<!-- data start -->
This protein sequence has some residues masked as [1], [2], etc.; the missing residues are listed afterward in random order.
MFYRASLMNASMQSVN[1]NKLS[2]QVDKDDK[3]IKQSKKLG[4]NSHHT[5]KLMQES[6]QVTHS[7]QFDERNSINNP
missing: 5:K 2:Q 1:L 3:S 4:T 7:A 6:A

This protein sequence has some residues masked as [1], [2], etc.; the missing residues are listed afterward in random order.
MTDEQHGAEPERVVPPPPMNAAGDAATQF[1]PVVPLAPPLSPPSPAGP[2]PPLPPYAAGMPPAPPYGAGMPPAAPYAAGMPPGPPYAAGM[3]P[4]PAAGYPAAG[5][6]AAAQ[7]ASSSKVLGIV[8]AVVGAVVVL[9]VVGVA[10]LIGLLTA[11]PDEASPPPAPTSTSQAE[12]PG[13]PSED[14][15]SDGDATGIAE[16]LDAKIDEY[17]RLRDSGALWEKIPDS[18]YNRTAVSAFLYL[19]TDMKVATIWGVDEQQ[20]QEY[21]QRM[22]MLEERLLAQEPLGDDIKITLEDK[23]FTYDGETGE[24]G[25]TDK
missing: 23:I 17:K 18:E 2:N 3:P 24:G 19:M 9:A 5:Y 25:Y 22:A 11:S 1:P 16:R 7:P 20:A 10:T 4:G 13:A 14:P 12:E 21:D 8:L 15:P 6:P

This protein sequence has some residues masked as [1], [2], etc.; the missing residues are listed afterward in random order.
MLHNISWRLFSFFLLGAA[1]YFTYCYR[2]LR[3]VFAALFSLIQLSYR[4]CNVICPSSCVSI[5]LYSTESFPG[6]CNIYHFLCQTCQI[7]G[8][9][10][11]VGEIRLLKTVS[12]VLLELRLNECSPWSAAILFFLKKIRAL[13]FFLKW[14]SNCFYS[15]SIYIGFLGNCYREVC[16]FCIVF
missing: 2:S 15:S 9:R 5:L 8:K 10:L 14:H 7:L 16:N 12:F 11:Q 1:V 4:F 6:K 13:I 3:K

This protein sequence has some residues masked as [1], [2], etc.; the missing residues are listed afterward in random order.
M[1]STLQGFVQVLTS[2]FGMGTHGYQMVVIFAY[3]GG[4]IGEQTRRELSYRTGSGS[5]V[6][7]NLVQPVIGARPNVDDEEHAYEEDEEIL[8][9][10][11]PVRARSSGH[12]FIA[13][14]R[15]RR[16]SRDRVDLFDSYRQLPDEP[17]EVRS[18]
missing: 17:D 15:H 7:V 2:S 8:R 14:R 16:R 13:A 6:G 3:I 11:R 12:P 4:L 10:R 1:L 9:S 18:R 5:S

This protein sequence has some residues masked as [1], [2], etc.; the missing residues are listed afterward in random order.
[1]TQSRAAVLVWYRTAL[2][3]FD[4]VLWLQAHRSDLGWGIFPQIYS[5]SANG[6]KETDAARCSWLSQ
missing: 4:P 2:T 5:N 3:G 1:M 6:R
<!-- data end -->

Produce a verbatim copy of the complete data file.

This protein sequence has some residues masked as [1], [2], etc.; the missing residues are listed afterward in random order.
MFYRASLMNASMQSVN[1]NKLS[2]QVDKDDK[3]IKQSKKLG[4]NSHHT[5]KLMQES[6]QVTHS[7]QFDERNSINNP
missing: 5:K 2:Q 1:L 3:S 4:T 7:A 6:A

This protein sequence has some residues masked as [1], [2], etc.; the missing residues are listed afterward in random order.
MTDEQHGAEPERVVPPPPMNAAGDAATQF[1]PVVPLAPPLSPPSPAGP[2]PPLPPYAAGMPPAPPYGAGMPPAAPYAAGMPPGPPYAAGM[3]P[4]PAAGYPAAG[5][6]AAAQ[7]ASSSKVLGIV[8]AVVGAVVVL[9]VVGVA[10]LIGLLTA[11]PDEASPPPAPTSTSQAE[12]PG[13]PSED[14][15]SDGDATGIAE[16]LDAKIDEY[17]RLRDSGALWEKIPDS[18]YNRTAVSAFLYL[19]TDMKVATIWGVDEQQ[20]QEY[21]QRM[22]MLEERLLAQEPLGDDIKITLEDK[23]FTYDGETGE[24]G[25]TDK
missing: 23:I 17:K 18:E 2:N 3:P 24:G 19:M 9:A 5:Y 25:Y 22:A 11:S 1:P 16:R 7:P 20:A 10:T 4:G 13:A 14:P 12:E 21:D 8:L 15:P 6:P

This protein sequence has some residues masked as [1], [2], etc.; the missing residues are listed afterward in random order.
MLHNISWRLFSFFLLGAA[1]YFTYCYR[2]LR[3]VFAALFSLIQLSYR[4]CNVICPSSCVSI[5]LYSTESFPG[6]CNIYHFLCQTCQI[7]G[8][9][10][11]VGEIRLLKTVS[12]VLLELRLNECSPWSAAILFFLKKIRAL[13]FFLKW[14]SNCFYS[15]SIYIGFLGNCYREVC[16]FCIVF
missing: 2:S 15:S 9:R 5:L 8:K 10:L 14:H 7:L 16:N 12:F 11:Q 1:V 4:F 6:K 13:I 3:K

This protein sequence has some residues masked as [1], [2], etc.; the missing residues are listed afterward in random order.
M[1]STLQGFVQVLTS[2]FGMGTHGYQMVVIFAY[3]GG[4]IGEQTRRELSYRTGSGS[5]V[6][7]NLVQPVIGARPNVDDEEHAYEEDEEIL[8][9][10][11]PVRARSSGH[12]FIA[13][14]R[15]RR[16]SRDRVDLFDSYRQLPDEP[17]EVRS[18]
missing: 17:D 15:H 7:V 2:S 8:R 14:R 16:R 13:A 6:G 3:I 11:R 12:P 4:L 10:R 1:L 9:S 18:R 5:S

This protein sequence has some residues masked as [1], [2], etc.; the missing residues are listed afterward in random order.
[1]TQSRAAVLVWYRTAL[2][3]FD[4]VLWLQAHRSDLGWGIFPQIYS[5]SANG[6]KETDAARCSWLSQ
missing: 4:P 2:T 5:N 3:G 1:M 6:R